There is an urgent need of a get-together of all partners involved in the administration of Maltese sport. It should serve as an opportunity to discuss a number of important topics, review the current situation and offer solutions for accepted common problems. The conclusions will serve as a sound basis for the implementation of a serious action plan, which should cover short and long term policies. Though a number of seminars are regularly organised by different groups, it would be a historical and fruitful occasion, the first of its kind with all players involved in a soul searching exercise expected to give their valid contributions. Foreign experts may also be invited to present their papers.
The occasion will be beneficial to sport in general and all the represented bodies in particular.
An honest appraisal of the current situation shows we live in a make believe world with superlatives galore continually being repeated by so many administrators when the reality is totally different. It seems this glorified, but unreal picture, is imperative for the administrators for different reasons which could range from their love for the particular sport, to personal glories and the ensuing perks enjoyed from occupying such positions. Maybe this indictment will hardly please a few of our big-headed amateurs who give the impression that the sporting world revolves around them.
Our sport is mirrored through press conferences and releases but an in-depth study of the true situation, definitely gives a vastly different picture. Limited feats are unrealistically magnified. Of course, we all appreciate the effort and the oft-used clichés referring to ‘personal sacrifice.’ Most of our successful performers are honoured and pampered even if their feats prove our limitations. The many presentation and ‘oscar’ nights, are meaningless when turned into ‘cheaper by the dozen’ occasions.
Sport offers a matrix situation
Partners in sport
Among those involved in Maltese sport we cannot ignore the Sports Council, the Olympic Committee, all national federations including those involved in non-Olympic sport, with their administrators, officials and participants; the voluntary sector, the ministry responsible for sport and the section of the education department which caters for sport in state schools, obviously those who govern sport in Church and private schools, those in charge of sport in sixth forms and university, besides others who do their bit in the shadows.
The picture is a lot wider because the media, lecturers, those involved in the running of courses for would-be officials, those with bags of experience who could teach a thing or two, should also be involved.
The suggested Congress should be organised by the Kunsill Malti Ghall-Isport. Having worked for years towards the creation of such an entity which would oversee and be recognised as the supreme power of sport in Malta, the Sports Council should organise the Congress and prove its salt. The students currently following a degree course in sport and physical education at the University could be made useful in the various organisational aspects.
During the presentation of the candidates contesting the various yearly awards which is now being organised solely by the Sportswriters Association, the Minister responsible for Sport is usually invited to deliver what is wrongly termed as a ‘policy speech.’ The occasion should be substituted by an all-day activity with useful discussions, practical suggestions, approval of a new approach with deadlines for implementing the first changes which will not only set the record straight but which will embark on the needed reforms befitting this modern world. If the sportswriters association insist on their moment of glory then another appropriate day must be named.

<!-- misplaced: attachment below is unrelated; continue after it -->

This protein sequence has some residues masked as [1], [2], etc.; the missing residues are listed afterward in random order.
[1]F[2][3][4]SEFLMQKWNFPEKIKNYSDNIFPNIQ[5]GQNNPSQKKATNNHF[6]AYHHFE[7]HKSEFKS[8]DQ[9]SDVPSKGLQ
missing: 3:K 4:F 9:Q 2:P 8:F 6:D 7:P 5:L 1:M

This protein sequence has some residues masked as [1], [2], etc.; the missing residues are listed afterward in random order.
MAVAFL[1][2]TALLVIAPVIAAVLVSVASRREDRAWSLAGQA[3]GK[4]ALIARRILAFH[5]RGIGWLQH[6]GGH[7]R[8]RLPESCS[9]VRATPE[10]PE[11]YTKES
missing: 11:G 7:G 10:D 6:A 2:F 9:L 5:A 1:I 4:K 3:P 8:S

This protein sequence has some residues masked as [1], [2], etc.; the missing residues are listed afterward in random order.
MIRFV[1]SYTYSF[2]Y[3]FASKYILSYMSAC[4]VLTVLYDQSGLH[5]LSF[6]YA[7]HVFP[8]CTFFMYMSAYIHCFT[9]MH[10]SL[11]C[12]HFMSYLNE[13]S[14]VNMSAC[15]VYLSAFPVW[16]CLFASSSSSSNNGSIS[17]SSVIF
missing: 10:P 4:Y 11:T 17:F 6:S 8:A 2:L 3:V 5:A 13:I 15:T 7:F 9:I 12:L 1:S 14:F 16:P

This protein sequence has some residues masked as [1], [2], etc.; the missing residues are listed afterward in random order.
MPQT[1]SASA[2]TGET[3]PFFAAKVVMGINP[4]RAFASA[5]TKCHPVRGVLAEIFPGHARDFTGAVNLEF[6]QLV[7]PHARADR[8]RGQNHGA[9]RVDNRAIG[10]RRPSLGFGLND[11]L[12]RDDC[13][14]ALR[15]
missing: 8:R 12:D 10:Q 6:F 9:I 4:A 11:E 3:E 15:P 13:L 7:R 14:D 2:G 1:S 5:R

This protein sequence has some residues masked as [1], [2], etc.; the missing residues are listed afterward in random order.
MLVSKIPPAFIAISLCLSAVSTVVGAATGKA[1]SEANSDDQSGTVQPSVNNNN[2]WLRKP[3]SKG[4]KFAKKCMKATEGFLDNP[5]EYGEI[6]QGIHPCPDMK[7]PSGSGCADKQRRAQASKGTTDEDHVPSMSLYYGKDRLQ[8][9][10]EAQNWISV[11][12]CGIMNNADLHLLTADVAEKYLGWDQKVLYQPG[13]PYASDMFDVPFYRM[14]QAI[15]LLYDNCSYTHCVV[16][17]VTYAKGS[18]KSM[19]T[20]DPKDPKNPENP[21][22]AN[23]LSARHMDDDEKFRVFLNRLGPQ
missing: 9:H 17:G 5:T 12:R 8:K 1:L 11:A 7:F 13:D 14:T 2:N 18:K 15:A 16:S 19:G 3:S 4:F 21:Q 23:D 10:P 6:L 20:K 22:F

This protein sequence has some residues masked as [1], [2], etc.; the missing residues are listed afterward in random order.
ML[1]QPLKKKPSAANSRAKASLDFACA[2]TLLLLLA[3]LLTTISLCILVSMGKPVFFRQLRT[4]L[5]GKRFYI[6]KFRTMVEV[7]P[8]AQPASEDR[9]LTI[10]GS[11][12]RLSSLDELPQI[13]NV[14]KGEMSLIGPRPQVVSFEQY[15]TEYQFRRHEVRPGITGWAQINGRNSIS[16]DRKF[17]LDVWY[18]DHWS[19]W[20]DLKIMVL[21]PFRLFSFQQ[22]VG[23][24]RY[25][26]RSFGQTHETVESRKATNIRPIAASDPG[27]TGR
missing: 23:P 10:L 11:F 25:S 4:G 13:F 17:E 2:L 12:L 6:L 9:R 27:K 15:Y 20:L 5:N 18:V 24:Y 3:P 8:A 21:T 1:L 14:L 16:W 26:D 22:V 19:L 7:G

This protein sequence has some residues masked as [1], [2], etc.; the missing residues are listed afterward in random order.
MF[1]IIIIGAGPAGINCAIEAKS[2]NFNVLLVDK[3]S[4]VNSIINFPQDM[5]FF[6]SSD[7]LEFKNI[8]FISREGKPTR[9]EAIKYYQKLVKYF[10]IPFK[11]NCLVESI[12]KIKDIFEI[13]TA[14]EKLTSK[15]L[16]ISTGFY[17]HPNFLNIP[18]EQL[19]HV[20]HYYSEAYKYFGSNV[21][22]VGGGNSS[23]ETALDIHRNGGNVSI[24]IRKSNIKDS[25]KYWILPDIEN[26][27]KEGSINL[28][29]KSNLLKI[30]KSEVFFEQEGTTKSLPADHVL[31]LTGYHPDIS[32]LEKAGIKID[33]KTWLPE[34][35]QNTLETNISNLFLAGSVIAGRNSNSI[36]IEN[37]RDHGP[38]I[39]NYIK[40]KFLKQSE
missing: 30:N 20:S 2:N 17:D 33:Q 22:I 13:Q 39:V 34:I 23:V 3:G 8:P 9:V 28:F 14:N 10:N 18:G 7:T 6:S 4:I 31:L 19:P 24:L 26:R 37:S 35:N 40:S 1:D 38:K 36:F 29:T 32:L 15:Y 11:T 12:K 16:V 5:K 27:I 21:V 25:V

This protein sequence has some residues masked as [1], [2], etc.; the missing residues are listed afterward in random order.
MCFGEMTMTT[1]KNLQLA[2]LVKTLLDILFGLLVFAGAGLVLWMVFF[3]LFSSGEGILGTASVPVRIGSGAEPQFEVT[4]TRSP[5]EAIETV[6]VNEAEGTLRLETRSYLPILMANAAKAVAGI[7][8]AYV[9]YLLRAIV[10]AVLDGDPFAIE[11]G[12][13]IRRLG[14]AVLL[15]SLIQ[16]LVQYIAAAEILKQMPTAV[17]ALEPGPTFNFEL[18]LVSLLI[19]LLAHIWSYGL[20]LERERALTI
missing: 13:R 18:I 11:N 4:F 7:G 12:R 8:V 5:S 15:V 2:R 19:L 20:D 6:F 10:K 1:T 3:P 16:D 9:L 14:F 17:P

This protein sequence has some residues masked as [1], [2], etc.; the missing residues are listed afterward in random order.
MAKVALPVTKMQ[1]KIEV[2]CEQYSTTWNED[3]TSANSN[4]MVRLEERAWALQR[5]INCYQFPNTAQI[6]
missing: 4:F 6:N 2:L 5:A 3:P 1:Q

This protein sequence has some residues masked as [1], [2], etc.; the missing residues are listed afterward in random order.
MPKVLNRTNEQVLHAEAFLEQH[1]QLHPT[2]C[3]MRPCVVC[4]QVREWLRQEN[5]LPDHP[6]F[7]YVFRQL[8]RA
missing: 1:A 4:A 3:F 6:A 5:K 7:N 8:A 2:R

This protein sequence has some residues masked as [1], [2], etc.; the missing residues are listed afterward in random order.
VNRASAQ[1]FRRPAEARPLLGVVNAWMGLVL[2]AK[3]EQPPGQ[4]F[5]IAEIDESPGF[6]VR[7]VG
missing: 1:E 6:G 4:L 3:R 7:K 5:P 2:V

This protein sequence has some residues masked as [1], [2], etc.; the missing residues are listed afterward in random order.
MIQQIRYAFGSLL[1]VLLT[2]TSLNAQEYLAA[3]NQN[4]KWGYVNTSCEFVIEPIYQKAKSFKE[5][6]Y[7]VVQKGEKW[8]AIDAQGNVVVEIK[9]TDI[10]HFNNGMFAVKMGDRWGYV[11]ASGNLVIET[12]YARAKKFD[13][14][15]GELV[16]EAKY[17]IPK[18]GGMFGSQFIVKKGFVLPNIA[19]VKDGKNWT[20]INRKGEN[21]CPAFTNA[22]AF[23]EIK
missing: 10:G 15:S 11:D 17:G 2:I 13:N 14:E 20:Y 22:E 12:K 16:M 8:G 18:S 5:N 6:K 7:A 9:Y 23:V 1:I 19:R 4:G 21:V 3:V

The choice of topics is vital for the success of the occasion
Funding, facilities, participation, ‘sport for all,’ sport within the community, the involvement of local councils, the voluntary sector, sport for different age-groups including senior citizens, sport within the family, school sport and the involvement of more women in administrative position could be included on the agenda.
Funding of sport is a favourite subject everywhere. The pitiful excuses due to lack of finances may not be totally ignored, instead emphasis should be made on how the commercial aspect should be involved and how sport needs sponsors, without forgetting that the sponsors also need sport, and very badly too!
Participation must be increased
It is sad to learn that 25 per cent of students attending primary and secondary schools miss their weekly session for different reasons. The full use and maintenance of facilities is another important subject. There are a number of useful facilities which should be used at all hours. All schools’ gyms, for example, must be open for the public after school hours under the guidance of professional persons, while participants must pay a fee.
‘Sport for All’ is a most important topic which cannot be ignored. Creating a sport culture as a life long activity is another sore point.
Though we may have the appropriate structures, a glance at what is happening in other countries will be helpful. The Swedish approach, ‘Aussie Sport’ and what is actually taking places in small countries like Cyprus and others should help.
The Congress will not lead to world titles or Olympic golds, but will certainly help towards the implementation of a dynamic plan which could be adopted after the contribution of those who are regarded as experts in the field.
Knowing the Maltese attitude, we will hear one million excuses for not staging such an important event. But those would be merely petty excuses; so let’s get on with it.
‘Don’t tell me, show me!’